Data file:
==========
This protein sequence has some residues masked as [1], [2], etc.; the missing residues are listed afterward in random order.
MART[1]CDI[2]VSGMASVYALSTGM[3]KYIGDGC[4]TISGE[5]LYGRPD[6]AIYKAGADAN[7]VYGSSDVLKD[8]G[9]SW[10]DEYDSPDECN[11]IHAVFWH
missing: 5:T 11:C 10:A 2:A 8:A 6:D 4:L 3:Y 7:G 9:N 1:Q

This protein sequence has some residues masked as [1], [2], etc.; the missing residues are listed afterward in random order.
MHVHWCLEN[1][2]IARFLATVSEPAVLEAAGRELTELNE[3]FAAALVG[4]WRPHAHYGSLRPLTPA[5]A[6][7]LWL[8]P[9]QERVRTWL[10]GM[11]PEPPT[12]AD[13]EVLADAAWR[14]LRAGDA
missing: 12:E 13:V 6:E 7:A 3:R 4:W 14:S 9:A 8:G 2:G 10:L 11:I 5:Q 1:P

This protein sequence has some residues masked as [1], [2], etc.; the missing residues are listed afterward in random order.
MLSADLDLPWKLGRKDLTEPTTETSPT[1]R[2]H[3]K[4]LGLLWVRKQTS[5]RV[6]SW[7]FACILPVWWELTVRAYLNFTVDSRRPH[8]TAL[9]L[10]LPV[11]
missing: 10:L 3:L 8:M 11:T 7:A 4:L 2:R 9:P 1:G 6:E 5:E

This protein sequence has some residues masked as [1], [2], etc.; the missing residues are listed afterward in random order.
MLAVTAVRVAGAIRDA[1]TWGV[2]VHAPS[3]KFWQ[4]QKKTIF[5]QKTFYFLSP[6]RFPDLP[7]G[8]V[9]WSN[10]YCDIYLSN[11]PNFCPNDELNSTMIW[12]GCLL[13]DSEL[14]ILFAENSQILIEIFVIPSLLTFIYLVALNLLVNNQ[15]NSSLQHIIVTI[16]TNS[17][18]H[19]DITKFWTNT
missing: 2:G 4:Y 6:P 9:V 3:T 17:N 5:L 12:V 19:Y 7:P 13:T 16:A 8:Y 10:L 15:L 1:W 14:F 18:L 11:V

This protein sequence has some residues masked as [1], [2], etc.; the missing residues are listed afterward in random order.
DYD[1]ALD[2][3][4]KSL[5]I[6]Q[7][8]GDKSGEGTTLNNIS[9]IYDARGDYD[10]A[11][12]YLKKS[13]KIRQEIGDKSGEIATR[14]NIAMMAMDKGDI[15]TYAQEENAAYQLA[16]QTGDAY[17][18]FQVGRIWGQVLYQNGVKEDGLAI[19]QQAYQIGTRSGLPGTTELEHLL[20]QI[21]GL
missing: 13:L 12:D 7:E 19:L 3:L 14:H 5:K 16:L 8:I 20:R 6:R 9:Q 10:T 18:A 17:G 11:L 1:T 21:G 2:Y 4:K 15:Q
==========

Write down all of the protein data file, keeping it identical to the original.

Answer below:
This protein sequence has some residues masked as [1], [2], etc.; the missing residues are listed afterward in random order.
MART[1]CDI[2]VSGMASVYALSTGM[3]KYIGDGC[4]TISGE[5]LYGRPD[6]AIYKAGADAN[7]VYGSSDVLKD[8]G[9]SW[10]DEYDSPDECN[11]IHAVFWH
missing: 5:T 11:C 10:A 2:A 8:A 6:D 4:L 3:Y 7:G 9:N 1:Q

This protein sequence has some residues masked as [1], [2], etc.; the missing residues are listed afterward in random order.
MHVHWCLEN[1][2]IARFLATVSEPAVLEAAGRELTELNE[3]FAAALVG[4]WRPHAHYGSLRPLTPA[5]A[6][7]LWL[8]P[9]QERVRTWL[10]GM[11]PEPPT[12]AD[13]EVLADAAWR[14]LRAGDA
missing: 12:E 13:V 6:E 7:A 3:R 4:W 14:S 9:A 8:G 2:G 10:L 11:I 5:Q 1:P

This protein sequence has some residues masked as [1], [2], etc.; the missing residues are listed afterward in random order.
MLSADLDLPWKLGRKDLTEPTTETSPT[1]R[2]H[3]K[4]LGLLWVRKQTS[5]RV[6]SW[7]FACILPVWWELTVRAYLNFTVDSRRPH[8]TAL[9]L[10]LPV[11]
missing: 10:L 3:L 8:M 11:T 7:A 4:L 2:R 9:P 1:G 6:E 5:E

This protein sequence has some residues masked as [1], [2], etc.; the missing residues are listed afterward in random order.
MLAVTAVRVAGAIRDA[1]TWGV[2]VHAPS[3]KFWQ[4]QKKTIF[5]QKTFYFLSP[6]RFPDLP[7]G[8]V[9]WSN[10]YCDIYLSN[11]PNFCPNDELNSTMIW[12]GCLL[13]DSEL[14]ILFAENSQILIEIFVIPSLLTFIYLVALNLLVNNQ[15]NSSLQHIIVTI[16]TNS[17][18]H[19]DITKFWTNT
missing: 2:G 4:Y 6:P 9:V 3:T 17:N 5:L 12:V 19:Y 7:P 13:T 16:A 8:Y 10:L 15:L 1:W 14:F 18:L 11:V

This protein sequence has some residues masked as [1], [2], etc.; the missing residues are listed afterward in random order.
DYD[1]ALD[2][3][4]KSL[5]I[6]Q[7][8]GDKSGEGTTLNNIS[9]IYDARGDYD[10]A[11][12]YLKKS[13]KIRQEIGDKSGEIATR[14]NIAMMAMDKGDI[15]TYAQEENAAYQLA[16]QTGDAY[17][18]FQVGRIWGQVLYQNGVKEDGLAI[19]QQAYQIGTRSGLPGTTELEHLL[20]QI[21]GL
missing: 13:L 12:D 7:E 19:L 3:L 14:H 5:K 16:L 8:I 20:R 6:R 9:Q 10:T 18:A 17:G 11:L 1:T 21:G 2:Y 4:K 15:Q